Human evolution: burst of a bush of various types (Introduction)

by David Turell @, Thursday, November 19, 2020, 00:25 (11 days ago) @ David Turell

The hominin/homo forms burst on the scene and there is not one steady line of Darwinian development from simple to complex. There are branches in every direction, with simple and complex forms existing at the same time, with plenty of genetic material to show cross- breeding:

https://evolutionnews.org/2020/04/a-disappointing-decade-for-the-study-of-human-evolution/

"Some of these big discoveries actually turn out to be instances where the evidence for human evolution weakened, and the rest amount to slight revisions of previously held theories that don’t say much about the core tenets of paleoanthropology.

"it has shown that there were various sublineages of very modern human-like groups such as the Denisovans that have existed in the past million years. Though a novel and intriguing form of evidence, at present ancient DNA is essentially silent on two crucial tenets of evolutionary paleoanthropology: (1) the hypothesis that modern humans are descended from decidedly non-human, subhuman, or otherwise primitive species, and (2) the claim that these newly revealed “species of early humans” were substantially different from us. Yes we have Denisovan DNA, but at present for all we know the Denisovans were as human as we are.

"The second big discovery of the last decade was Homo naledi, which is also exciting because it represents a humungous cache of hominid fossils that adds a lot to our knowledge of the fossil record. Initially, news reports called Homo naledi a “human ancestor.” However in 2017 it was found that this species is only a few hundred thousand years old — 10 times too young to be considered as one of our evolutionary ancestors. This was a major bust for proponents of human evolution, as we reported here.

***

the third big find of the decade listed by Smithsonian is the discovery of a near-complete skull of Australopithecus anamensis last year, dated to about 3.8 million years old. Günter Bechly wrote an excellent review of this fossil find here at Evolution News. He pointed out that this skull allowed scientists to understand, for the first time, what the species A. anamensis actually looked like. However, its unexpectedly young age meant that it overlapped in time with its supposed descendants, the species A. afarensis. Science Daily quoted one of the scientists involved with the find as saying, “We used to think that A. anamensis gradually turned into A. afarensis over time.” But because of the age of the fossil, they no longer think this is the case.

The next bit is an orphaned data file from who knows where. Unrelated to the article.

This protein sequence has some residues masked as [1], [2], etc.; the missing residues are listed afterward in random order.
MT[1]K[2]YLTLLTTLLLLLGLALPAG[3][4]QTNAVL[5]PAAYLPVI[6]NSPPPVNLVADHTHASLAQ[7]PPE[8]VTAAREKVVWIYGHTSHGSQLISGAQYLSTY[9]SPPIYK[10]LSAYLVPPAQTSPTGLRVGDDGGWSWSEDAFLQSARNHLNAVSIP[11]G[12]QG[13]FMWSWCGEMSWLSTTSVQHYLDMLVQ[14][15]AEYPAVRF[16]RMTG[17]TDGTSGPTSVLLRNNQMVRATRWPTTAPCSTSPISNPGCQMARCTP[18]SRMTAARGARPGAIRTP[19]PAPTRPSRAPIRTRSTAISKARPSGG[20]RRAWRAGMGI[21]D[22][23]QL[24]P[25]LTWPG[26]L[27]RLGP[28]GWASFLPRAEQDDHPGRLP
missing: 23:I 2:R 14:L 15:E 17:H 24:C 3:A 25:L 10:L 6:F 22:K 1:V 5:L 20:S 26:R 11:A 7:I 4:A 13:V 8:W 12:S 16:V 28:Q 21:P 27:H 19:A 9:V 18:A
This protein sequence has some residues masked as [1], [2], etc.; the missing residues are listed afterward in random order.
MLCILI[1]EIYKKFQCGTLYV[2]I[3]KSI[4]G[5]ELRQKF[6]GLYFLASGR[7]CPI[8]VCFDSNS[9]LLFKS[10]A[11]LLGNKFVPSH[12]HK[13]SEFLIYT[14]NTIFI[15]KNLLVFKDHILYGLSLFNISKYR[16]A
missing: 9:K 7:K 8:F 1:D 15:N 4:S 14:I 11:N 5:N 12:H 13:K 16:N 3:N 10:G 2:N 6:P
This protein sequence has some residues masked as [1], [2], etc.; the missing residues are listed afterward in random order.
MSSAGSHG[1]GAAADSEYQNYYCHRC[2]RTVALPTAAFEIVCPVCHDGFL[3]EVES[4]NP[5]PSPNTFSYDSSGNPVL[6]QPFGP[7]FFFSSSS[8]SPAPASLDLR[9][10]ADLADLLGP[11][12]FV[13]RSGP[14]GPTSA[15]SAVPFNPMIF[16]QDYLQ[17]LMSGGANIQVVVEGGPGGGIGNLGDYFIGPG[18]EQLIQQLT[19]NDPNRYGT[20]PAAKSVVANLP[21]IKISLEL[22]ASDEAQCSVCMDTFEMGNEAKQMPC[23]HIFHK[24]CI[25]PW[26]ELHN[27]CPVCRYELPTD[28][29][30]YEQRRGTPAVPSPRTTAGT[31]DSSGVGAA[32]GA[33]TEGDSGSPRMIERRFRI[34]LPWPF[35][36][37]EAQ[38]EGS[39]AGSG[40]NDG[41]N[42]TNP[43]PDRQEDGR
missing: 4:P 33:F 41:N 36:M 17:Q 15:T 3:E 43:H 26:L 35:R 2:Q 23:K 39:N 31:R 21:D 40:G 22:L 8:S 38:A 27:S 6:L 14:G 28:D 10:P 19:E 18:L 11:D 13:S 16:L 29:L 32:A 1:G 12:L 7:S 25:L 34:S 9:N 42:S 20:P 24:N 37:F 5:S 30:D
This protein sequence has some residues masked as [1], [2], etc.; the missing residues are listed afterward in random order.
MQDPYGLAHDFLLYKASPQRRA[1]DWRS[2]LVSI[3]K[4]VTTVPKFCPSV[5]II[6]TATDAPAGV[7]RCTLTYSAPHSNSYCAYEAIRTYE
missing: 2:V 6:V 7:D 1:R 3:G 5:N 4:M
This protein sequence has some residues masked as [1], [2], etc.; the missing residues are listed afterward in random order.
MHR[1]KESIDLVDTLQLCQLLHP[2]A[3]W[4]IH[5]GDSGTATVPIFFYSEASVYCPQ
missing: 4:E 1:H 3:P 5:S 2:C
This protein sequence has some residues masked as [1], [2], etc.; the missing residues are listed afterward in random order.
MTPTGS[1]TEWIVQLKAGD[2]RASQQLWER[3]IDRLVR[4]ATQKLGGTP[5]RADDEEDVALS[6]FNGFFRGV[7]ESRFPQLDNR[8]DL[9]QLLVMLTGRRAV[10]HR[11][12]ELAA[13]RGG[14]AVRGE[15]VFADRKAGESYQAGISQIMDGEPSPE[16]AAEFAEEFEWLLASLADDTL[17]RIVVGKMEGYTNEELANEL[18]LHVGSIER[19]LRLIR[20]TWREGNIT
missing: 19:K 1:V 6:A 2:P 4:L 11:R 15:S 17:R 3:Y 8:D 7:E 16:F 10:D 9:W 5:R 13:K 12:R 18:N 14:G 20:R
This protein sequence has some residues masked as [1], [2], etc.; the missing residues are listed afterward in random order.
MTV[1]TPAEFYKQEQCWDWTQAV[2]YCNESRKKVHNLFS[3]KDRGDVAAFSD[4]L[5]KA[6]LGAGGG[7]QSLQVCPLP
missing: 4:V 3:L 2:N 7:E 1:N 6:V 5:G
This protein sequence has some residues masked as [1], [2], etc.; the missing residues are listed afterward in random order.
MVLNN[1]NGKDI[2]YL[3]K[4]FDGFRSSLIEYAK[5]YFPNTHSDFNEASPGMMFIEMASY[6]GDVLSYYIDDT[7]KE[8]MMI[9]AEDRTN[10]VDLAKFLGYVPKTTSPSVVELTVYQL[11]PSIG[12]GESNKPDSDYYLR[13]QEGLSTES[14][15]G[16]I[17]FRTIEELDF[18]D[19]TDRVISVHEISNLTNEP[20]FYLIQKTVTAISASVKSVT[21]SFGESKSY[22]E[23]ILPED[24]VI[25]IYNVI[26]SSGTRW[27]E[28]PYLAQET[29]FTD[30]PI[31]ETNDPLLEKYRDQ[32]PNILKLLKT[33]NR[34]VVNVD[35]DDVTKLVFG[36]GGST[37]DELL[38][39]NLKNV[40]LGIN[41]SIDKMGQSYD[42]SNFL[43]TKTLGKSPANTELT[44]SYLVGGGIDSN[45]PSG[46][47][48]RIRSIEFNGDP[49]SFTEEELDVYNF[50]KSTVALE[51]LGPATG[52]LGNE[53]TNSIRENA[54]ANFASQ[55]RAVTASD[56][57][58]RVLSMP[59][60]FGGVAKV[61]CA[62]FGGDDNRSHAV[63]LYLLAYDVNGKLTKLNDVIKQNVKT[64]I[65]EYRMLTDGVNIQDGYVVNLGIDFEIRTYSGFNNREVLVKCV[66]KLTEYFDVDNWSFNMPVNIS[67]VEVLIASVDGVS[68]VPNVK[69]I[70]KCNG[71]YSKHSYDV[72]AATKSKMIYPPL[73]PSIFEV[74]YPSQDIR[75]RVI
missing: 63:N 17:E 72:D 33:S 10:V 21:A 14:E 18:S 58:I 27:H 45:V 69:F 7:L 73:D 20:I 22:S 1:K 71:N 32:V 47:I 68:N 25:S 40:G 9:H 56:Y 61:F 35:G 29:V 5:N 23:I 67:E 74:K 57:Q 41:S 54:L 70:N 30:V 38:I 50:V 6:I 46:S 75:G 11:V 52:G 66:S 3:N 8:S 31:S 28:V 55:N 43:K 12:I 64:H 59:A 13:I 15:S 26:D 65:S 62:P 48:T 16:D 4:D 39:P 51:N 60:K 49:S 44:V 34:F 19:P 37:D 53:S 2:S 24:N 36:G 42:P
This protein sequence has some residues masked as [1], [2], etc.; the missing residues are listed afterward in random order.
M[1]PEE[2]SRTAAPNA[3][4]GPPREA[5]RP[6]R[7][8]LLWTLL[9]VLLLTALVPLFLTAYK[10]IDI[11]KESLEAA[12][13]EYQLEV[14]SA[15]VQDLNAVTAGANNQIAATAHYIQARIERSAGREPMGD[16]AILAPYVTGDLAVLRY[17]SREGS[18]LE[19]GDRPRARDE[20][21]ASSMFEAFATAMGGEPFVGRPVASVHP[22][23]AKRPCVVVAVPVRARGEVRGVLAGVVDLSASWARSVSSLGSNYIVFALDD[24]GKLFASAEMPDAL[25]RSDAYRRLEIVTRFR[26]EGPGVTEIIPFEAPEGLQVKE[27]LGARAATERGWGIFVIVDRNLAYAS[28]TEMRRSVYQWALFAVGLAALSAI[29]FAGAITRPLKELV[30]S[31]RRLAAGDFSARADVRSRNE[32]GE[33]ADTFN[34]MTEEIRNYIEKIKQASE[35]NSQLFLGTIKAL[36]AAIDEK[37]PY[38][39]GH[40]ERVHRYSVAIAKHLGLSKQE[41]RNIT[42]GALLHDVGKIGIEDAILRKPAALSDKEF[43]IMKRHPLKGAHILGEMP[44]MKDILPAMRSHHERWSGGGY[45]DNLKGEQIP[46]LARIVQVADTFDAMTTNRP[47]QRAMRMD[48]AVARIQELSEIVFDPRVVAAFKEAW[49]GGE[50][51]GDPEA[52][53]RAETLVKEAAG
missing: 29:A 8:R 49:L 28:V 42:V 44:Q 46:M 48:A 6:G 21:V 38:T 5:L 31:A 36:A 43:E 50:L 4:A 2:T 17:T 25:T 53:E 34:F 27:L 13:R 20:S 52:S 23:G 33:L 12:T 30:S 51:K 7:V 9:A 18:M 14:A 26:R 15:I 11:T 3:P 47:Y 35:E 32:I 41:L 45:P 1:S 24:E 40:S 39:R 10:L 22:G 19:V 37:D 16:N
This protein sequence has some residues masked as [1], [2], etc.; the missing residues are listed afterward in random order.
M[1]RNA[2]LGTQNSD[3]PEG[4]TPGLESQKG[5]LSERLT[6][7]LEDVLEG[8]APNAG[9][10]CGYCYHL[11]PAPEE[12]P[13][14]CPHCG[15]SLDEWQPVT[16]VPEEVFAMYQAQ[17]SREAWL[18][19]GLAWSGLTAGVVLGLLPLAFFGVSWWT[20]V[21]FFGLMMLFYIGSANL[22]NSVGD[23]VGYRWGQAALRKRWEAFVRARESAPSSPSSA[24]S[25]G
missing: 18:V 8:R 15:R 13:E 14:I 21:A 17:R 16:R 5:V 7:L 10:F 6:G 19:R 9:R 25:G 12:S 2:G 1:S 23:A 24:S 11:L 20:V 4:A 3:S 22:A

***

"this example of an “ancestor-descendant sequence” can no longer be used because the A. anamensis skull discovered last year dates to 3.8 Ma, which is 100,000 years after the appearance of fossils of A. afarensis. A gradualistic transition is no longer feasible.

***

"Most importantly, [the paper] shows that despite the widely accepted hypothesis of anagenesis, A. afarensis did not appear as a result of phyletic transformation. It also shows that at least two related hominin species co-existed in eastern Africa around 3.8 Myr ago, further lending support to mid-Pliocene hominin diversity.”

***

"...in addition to A. anamensisi, A. afarensis, and Homo naledi, there’s a third example from the 2010s where the ages of hominid fossils posed problems for the standard evolutionary model. We also reported last year that a study of Australopithecus sediba and the hominin fossil record published in Science Advances concluded that there is less than a 0.1 percent chance that A. sediba could be a human ancestor. That’s because it postdates the appearance of its would-be descendants in the genus Homo by about 100,000 years."

Comment: There are more complications. we know Erectus lived until recently and where do the dwarf Homo floresiensis fit in since they also existed until recently. Sapiens co-exited with both Denisovans and Neanderthals, while some of these others were still around. Back to my same old question: apes and monkeys were living happily until we began our huge population growth. Darwin proposes stepwise change to aid survival. That is not the hominin historical evidence in the fossil record to date. Each new find seems to refute Darwin, and I'll bet that trend will continue. I view our history as bursting forward for no good demonstrable reason. I would suggest an agency is driving the process, an a gency we call God.


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